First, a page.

St. Joseph has two feast days on the Catholic liturgical calendar. The first is March 19 which is St. Joseph, the Husband of Mary while the second is May 1, St. Joseph, the Worker. By the 9th century, the feast of St. Joseph was observed on March 19 in some places in Europe. During the Middle Ages, the March 19 feast became popular when it was promoted by the Servite and the Franciscan preachers. Pope Sixtus IV (a Franciscan elected Pope in 1471) extended the March 19 feast to the Church in Rome. It later became a universal feast in the 16th century when the Council of Trent revised the Breviary and Missal.

Pope Leo XIII (r. 1878-1903) described St. Joseph as patron of the whole Church. In his words, “The Church is his numberless family because he is the husband of Mary and the father of Jesus”.
In 1955, Pope Pius XII replaced the feast with the May 1 celebration that honors St. Joseph the Worker. Pope Pius intended this feast to acknowledge Christian workers’ value and pay tribute to the nobility of human labor.
There is very little about the life of Joseph in the Scripture but still, we know that he was the chaste husband of Mary, the foster father of Jesus, a carpenter and a man who was not wealthy. We also know that he came from the royal lineage of King David. We can also see from his actions in the scripture that Joseph was a compassionate man, and obedient to the will of God. He also loved Mary and Jesus and protected and provided for them. Since Joseph does not appear in Jesus’ public life, at his death, or resurrection, many historians believe Joseph had probably died before Jesus entered public ministry. Joseph is the patron of many things, including the universal Church, fathers, the dying and social justice.
According to Pope John Paul 11, “Saint Joseph is a man of great spirit. He is great in faith, not because he speaks his own words, but above all because he listens to the words of the Living God. He listens in silence. And his heart ceaselessly perseveres in the readiness to accept the Truth contained in the word of the Living God”.
The life of obedience, chastity, availability, sacrifice and humility of Joseph who is the Patron Saint of Catholic Men is a source of inspiration and a classical lesson in fatherhood. Joseph was not found wanting in his duties and responsibilities as the earthly father of Jesus Christ. He persevered in his commitment despite the challenges while listening to the voice of God.
Perhaps, this is the reason the Catholic Men Organization of Nigeria (CMON) under the authority of the Catholic Bishops Conference of Nigeria (CBCN), adopted the feast of St. Joseph the Worker for the celebration of Father’s Day in the Catholic faith. This feast is held every Sunday after May 1, if May 1 is not on a Sunday. Father’s Day is a day to remember and celebrate all Catholic Fathers for the seen and unseen work, humongous sacrifices and positive influence in their families, the Church and the Society. For this year 2024, Father’s Day celebration will hold on Sunday May 5 with the theme, “Enhancing Spirituality and Christian Virtues in Catholic fathers”.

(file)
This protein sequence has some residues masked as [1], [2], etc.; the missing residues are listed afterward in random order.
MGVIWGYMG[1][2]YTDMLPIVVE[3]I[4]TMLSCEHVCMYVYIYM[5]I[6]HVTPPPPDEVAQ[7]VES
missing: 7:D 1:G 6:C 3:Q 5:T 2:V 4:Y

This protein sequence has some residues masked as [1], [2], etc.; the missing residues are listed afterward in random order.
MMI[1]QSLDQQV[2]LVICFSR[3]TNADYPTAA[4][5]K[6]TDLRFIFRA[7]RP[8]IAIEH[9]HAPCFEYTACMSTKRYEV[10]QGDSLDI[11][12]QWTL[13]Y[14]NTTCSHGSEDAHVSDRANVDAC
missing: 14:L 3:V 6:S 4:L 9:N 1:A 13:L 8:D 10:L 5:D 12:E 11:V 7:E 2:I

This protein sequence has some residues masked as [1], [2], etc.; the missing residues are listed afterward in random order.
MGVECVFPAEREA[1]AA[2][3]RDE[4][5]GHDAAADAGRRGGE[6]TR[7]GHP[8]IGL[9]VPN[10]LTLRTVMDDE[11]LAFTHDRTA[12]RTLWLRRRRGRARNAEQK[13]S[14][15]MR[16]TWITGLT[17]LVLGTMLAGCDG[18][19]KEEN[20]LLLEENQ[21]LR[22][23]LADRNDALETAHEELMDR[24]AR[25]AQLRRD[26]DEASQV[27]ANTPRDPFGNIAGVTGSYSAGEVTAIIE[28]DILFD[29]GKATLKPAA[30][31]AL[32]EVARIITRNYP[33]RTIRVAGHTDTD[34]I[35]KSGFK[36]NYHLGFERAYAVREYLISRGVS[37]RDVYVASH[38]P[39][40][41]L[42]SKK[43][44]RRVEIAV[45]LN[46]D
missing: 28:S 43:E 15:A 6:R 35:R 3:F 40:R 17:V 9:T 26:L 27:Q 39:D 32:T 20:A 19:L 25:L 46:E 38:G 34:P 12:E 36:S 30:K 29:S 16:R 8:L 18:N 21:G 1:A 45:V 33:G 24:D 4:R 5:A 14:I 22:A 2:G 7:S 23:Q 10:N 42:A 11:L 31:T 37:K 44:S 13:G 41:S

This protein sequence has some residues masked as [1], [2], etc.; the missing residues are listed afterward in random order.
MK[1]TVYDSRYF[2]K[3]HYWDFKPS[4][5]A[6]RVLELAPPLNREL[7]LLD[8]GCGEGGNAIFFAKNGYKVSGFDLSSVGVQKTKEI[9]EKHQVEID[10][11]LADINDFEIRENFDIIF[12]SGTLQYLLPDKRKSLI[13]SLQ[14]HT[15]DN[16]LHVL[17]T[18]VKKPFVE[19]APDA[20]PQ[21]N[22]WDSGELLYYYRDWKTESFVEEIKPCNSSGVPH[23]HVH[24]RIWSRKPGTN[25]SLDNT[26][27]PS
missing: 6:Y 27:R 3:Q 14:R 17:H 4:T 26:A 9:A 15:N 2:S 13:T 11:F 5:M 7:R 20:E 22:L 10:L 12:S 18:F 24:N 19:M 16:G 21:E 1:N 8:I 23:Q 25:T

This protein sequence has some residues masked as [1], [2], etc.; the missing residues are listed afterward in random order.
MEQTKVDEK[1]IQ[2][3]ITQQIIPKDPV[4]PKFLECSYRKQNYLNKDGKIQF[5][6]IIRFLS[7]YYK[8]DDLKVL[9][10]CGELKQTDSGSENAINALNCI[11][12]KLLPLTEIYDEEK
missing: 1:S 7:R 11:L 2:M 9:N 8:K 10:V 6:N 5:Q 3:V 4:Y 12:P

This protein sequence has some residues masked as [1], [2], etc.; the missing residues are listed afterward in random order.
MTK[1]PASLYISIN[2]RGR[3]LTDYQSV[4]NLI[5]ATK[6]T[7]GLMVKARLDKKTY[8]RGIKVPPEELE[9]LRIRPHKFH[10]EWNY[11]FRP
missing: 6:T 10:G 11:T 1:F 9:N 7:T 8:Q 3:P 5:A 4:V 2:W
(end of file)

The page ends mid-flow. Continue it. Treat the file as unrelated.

Father’s Day is a day wives, children and indeed all Catholics honour and pay tribute to their husbands, fathers or father figures in their lives. It is important to note that when we celebrate fathers on Father’s Day, we celebrate each and every man: fathers, brothers, husbands, men consecrated to God in virginity. We celebrate perfect men and weak men. We celebrate all men as they have come forth from the heart of God.
Father’s Day has become a day to extol fathers who have made sacrifices to prioritize the unity and wellbeing of their families as well as make meaningful contributions to the growth of the Church and the communities. We celebrate fathers who are struggling to navigate through the challenges of fatherhood in a period of economic uncertainties, social injustice, bad governance, insecurity and unfortunate craze for money and pleasure which are threats to family cohesion and national development.
Father’s Day is a day Catholic fathers are reminded never to be dissuaded by these seemingly overwhelming difficulties and to also shun actions that might impugn on their positions as fathers, but to be encouraged by the life of St. Joseph who is the Patron Saint of Catholic Men. One could imagine what the family, Church and Society could have become without the towering influence and efforts of fathers.
Apparently, some of the challenges and moral dislocations in the society today is consequent upon the failure of some fathers to assume their responsibilities in their various families which form the bedrock of the society. This scenario has led to religious apathy, increased crime, drug abuse, moral decadence, etc, with its dire consequences in the families, Church and society. Father’s Day therefore provides an opportunity to reawaken the consciousness of such fathers to their responsibilities.
When a father is missing in the home or missing from the home, the home is at risk of life changing, life altering, life shattering experiences that could impact on a child throughout their entire lifetime, and this could bring destruction to the family. It is also true that when a Christian father attends Mass and other Church activities on a regular basis, the rest of the family tend to follow and this tradition is expected to be transmitted from one generation to another.
As we celebrate the 2024 Father’s Day, we congratulate all Catholic fathers who are genuine heroes in their families and worthy ambassadors of the Church and the society.
Kelechi Darlington Eke is the President, Owerri Archdiocesan CMO.

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